An important question regarding who we are is “what makes me, me”? Some say that it is the body that makes us who we are. Skin cells have a continual cycle of turning over. Red blood cells have an average circulatory lifespan of around 120 days, where the function of transporting oxygen and carbon dioxide between the lungs and tissues is performed by 2 * 1013 RBCs where 1.7 * 1011 of which are renewed every day. There is a continual apoptotic and replenishing process. If it is not the body, which is temporary and will waste away, is it the consciousness, which is facilitated by the organ of the brain? But this too, is not constant over time, in which our consciousness develops throughout life from being an infant, child, teenager, adult, to old age. To add to this, our consciousness is contingent upon our memories, as well as how well we remember them. If we didn’t have certain memories, especially memories of pivotal moments in our lives that led to true character development or unfortunate backsliding, would our character be the same? Would what we value, our characteristic inclinations, and our temperament stay the same?

The Christian worldview offers a fascinating insight regarding one’s identity. An identity of deliberate design by God is demonstrated in the Genesis creation narrative, where humanity is defined by God as being made in His image, in His likeness.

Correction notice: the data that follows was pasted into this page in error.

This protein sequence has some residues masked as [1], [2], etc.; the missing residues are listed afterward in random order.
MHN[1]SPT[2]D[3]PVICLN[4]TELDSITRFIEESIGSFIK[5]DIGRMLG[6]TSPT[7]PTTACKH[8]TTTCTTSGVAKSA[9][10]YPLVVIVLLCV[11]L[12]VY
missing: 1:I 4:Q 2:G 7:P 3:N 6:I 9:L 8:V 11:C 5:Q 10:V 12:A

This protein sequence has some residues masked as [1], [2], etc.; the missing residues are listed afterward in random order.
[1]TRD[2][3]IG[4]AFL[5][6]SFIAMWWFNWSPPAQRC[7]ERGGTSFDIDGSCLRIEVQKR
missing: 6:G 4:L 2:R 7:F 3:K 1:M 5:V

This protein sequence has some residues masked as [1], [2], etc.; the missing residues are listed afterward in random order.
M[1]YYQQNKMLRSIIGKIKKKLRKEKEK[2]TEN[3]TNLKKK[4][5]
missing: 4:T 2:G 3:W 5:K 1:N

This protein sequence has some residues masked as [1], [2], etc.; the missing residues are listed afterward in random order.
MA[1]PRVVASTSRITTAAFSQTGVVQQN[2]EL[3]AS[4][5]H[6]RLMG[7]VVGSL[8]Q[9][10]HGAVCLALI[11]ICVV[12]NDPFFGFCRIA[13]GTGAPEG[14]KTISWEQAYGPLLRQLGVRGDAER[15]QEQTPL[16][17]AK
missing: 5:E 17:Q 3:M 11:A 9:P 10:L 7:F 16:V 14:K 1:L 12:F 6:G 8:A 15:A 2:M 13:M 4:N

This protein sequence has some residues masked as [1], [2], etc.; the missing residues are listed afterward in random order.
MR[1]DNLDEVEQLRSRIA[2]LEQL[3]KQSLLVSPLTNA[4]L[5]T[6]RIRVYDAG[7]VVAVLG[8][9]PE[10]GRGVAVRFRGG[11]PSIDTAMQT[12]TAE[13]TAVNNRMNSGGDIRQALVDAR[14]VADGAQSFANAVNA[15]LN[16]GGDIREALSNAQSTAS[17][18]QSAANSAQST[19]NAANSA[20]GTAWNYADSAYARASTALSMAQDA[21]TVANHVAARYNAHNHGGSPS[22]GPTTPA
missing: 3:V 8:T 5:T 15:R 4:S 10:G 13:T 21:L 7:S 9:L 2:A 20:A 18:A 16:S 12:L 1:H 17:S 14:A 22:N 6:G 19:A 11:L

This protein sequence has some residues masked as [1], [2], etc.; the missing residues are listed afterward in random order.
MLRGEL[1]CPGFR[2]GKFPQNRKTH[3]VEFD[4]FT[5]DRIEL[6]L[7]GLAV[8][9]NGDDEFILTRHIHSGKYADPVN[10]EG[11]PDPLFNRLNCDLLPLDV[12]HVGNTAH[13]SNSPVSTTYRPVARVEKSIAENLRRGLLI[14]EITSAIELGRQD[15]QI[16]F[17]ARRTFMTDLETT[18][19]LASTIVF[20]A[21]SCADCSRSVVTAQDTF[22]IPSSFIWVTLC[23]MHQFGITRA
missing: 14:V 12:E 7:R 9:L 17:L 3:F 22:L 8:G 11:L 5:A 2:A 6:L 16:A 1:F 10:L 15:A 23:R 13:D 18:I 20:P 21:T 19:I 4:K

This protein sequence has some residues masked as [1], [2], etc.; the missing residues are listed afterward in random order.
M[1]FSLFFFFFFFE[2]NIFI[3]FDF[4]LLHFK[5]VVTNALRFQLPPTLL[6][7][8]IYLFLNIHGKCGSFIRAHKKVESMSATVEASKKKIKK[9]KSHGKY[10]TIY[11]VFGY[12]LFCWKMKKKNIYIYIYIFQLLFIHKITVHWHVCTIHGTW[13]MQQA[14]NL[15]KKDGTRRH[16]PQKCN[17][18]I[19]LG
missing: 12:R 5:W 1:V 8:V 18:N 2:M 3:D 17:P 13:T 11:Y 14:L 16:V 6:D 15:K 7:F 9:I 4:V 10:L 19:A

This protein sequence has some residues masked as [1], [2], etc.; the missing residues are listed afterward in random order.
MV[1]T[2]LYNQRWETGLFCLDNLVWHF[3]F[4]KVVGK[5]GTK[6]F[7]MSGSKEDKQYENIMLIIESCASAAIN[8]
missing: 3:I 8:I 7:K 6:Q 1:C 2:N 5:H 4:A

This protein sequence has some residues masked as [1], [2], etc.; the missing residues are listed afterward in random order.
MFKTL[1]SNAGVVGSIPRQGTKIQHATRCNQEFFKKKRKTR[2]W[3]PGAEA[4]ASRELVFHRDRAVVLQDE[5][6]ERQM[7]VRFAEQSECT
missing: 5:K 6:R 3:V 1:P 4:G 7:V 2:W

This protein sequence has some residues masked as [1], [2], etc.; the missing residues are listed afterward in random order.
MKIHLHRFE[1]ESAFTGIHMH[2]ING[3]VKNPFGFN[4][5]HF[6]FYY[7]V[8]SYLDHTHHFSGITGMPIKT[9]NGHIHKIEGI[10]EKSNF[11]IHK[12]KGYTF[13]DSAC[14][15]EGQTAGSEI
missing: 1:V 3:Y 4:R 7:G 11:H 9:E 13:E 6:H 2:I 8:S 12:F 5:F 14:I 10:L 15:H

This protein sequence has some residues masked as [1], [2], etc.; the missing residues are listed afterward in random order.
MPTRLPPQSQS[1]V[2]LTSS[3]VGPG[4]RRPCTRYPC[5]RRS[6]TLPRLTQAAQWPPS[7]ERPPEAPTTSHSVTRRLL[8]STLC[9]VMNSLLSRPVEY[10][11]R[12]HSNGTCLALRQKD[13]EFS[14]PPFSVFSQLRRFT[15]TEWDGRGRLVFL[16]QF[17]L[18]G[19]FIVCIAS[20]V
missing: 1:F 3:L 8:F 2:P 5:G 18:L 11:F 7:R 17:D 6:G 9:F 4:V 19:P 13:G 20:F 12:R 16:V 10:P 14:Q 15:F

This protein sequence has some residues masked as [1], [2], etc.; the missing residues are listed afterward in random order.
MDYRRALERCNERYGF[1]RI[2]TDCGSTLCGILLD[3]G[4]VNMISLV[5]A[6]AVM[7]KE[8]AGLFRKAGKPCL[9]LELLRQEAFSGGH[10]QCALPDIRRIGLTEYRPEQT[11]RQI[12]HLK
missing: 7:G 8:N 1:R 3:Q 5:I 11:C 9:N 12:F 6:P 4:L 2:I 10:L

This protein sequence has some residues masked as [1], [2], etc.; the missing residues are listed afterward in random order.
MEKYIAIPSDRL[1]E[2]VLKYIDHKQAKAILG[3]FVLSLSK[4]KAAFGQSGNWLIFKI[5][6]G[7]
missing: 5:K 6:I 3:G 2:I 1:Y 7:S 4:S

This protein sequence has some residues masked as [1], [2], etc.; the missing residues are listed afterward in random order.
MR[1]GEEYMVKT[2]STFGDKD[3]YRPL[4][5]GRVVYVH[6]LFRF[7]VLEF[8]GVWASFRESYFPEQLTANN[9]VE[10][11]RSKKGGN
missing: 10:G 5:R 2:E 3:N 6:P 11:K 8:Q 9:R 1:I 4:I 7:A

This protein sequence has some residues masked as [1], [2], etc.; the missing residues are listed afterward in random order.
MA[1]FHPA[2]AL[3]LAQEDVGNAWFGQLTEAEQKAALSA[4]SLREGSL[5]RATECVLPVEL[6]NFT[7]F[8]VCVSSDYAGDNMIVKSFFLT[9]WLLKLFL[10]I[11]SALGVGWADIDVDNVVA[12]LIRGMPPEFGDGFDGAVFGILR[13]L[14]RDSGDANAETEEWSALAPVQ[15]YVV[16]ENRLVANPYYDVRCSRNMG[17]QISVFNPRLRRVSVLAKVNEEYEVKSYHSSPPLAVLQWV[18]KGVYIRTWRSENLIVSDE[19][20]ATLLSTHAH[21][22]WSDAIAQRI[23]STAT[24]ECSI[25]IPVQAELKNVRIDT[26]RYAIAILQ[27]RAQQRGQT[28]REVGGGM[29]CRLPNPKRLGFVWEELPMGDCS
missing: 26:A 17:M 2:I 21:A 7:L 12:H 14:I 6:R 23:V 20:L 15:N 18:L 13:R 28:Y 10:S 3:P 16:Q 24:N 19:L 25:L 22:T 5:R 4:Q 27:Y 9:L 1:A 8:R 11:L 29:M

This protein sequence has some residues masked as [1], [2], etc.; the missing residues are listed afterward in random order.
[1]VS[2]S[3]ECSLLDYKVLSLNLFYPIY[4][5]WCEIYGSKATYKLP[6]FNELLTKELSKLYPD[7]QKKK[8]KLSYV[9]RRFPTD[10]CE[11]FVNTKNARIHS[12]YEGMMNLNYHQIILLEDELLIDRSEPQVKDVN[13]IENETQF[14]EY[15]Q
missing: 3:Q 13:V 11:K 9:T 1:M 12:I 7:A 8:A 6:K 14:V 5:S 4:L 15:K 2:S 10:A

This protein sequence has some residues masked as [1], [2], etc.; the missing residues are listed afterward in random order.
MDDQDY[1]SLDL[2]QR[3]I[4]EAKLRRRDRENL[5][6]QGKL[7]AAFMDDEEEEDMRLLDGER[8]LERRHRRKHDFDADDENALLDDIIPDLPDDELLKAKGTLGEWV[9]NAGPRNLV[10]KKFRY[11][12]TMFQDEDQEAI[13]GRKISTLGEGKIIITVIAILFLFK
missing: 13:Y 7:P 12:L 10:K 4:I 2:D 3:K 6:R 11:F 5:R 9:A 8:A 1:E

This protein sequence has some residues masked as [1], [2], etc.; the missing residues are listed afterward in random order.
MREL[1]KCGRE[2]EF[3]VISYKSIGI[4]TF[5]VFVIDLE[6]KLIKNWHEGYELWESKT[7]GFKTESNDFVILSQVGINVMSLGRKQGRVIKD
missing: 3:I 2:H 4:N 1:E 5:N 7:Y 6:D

Then God said, “Let us make man in our image, after our likeness. And let them have dominion over the fish of the sea and over the birds of the heavens and over the livestock and over all the earth and over every creeping thing that creeps on the earth.” So God created man in his own image, in the image of God he created him; male and female he created them. And God blessed them. And God said to them, “Be fruitful and multiply and fill the earth and subdue it, and have dominion over the fish of the sea and over the birds of the heavens and over every living thing that moves on the earth.” – Genesis 1:26-28 ESV

In the Bible, a fascinating term is referred to those of God. The Children of God. Where in being a part of this intimate family, we have the ability to call one another brothers and sisters in Christ. The reason for this lies in Christ’s death, burial, and resurrection, redeeming humanity from its sinful depravity by making peace through His blood shed on the Cross.

Expressive individualism, by looking into ourselves, simply does not work. The prophet Jeremiah in the Old Testament aptly muses: